Friday, October 12, 2007

A song and a story

So I thought I would do the same challenge Big Nederlander did because it looked fun and I love a challenge. So click here and read the story.

There was this man, who was always a man. even when he was a young boy he was a man. He lived in the rolling prairie with his grandparents and called them mom and dad. He grew up in a log cabin with no running water. He grew with his grandparents being devout Catholics, in the middle of the reservation. He never understood the balance they kept between being Lakota and Catholic. All he knew was, when he was struck by lightning at age 7, it had to mean something special to him. He ran in the hills he loved and lived in. His grandparents babied him. Letting him bring home injured animals. He had pet deer and raccoons growing up. He never understood why he looked so different from his family. He was shorter and darker and had different features. He never questioned it either. When he learned the truth, that his real father was in the Air Force, a Filipino, married, and never knew about him and his mother, instead of living with the shame of a love child at seventeen, left her firstborn with her parents while she traveled the world as an Air Force wife...he brushed away the reason why he was born. And he ran.

And ran.

It was his passion. When he went to school he ran for the cross country team. Many times he brought home medals. His grandma proudly saved every medal and ribbon.

At age seventeen he fell in love. She was the most beautiful girl in high school and she loved him back. When she was pregnant with their first child he knew this was his future.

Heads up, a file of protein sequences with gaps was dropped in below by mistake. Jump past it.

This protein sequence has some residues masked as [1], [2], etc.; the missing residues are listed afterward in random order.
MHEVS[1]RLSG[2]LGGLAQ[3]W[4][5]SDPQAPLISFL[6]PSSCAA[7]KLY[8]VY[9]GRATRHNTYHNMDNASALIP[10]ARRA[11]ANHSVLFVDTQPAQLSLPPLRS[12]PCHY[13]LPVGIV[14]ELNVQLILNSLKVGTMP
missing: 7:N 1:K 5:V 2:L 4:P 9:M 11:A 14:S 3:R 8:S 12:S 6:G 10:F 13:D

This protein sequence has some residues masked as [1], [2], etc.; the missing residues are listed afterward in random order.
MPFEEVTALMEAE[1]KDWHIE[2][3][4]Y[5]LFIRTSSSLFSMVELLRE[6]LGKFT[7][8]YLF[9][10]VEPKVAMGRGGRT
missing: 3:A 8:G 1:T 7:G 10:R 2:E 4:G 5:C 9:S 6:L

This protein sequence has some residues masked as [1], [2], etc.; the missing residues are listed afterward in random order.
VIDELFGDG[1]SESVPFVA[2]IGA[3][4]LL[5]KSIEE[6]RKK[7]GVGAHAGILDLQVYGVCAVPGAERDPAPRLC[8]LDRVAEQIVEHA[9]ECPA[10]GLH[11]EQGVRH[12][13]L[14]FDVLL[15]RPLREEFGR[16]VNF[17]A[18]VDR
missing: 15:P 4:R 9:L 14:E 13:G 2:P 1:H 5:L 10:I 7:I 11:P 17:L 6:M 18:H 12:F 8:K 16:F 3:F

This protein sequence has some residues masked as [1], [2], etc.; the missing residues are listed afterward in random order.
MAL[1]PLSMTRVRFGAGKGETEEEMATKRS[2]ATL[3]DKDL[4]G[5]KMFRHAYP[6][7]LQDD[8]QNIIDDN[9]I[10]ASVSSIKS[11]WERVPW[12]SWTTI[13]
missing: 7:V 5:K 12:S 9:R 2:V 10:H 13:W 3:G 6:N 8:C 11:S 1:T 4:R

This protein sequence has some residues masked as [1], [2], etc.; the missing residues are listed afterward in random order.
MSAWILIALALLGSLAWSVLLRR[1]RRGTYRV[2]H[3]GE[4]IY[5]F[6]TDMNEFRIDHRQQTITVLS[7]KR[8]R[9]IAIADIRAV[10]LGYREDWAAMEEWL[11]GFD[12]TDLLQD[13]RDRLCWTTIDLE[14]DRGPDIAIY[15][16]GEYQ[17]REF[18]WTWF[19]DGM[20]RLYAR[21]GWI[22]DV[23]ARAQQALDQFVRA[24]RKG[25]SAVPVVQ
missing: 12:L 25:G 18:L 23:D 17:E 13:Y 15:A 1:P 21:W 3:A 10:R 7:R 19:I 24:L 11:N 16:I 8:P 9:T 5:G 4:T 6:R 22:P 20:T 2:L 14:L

He married her after they had their daughter. And then they had a son. And then one day a few years later she left him. He came home and she was gone with his 2 children.

His youth and temper landed him in trouble and he did his time.

Then, he was done with his time and was struck by lightning again.

That is when he knew he had to grow up and find himself in his Lakota religion. He began to sundance every summer. The 4 days in the hot sun with no water and food was hard but it was the sacrifice he paid for his children and his people.

Dreams of lightning and thunder continued to haunt him as he rode his Harley through the prairie.

One Christmas Day, in his 50's, he had a stroke. He told no one of it. He didn't go to the doctor. He stayed home and prayed. He prayed for his children and grandchildren. He prayed for his people. He knew someday he would not be here for the 4 children he didn't raise. 3 daughters and one son. And all their children.

He gave away all things that meant something to him. He gave his medals and ribbons and old pictures to his 2 oldest children. He gave them copies of his will. He gave them things they needed.

He gave them their religion. Through himself. He gave them back the ways of the people.

Because he knew one day, he wouldn't be there for them.

But he prayed they would carry on the ways when he was gone. And he hoped everything he did for them, would someday mean something to them.

He doesn't know...that it already does.


Donnak said...

That's a beautiful story Dana. :)

Josie Two Shoes said...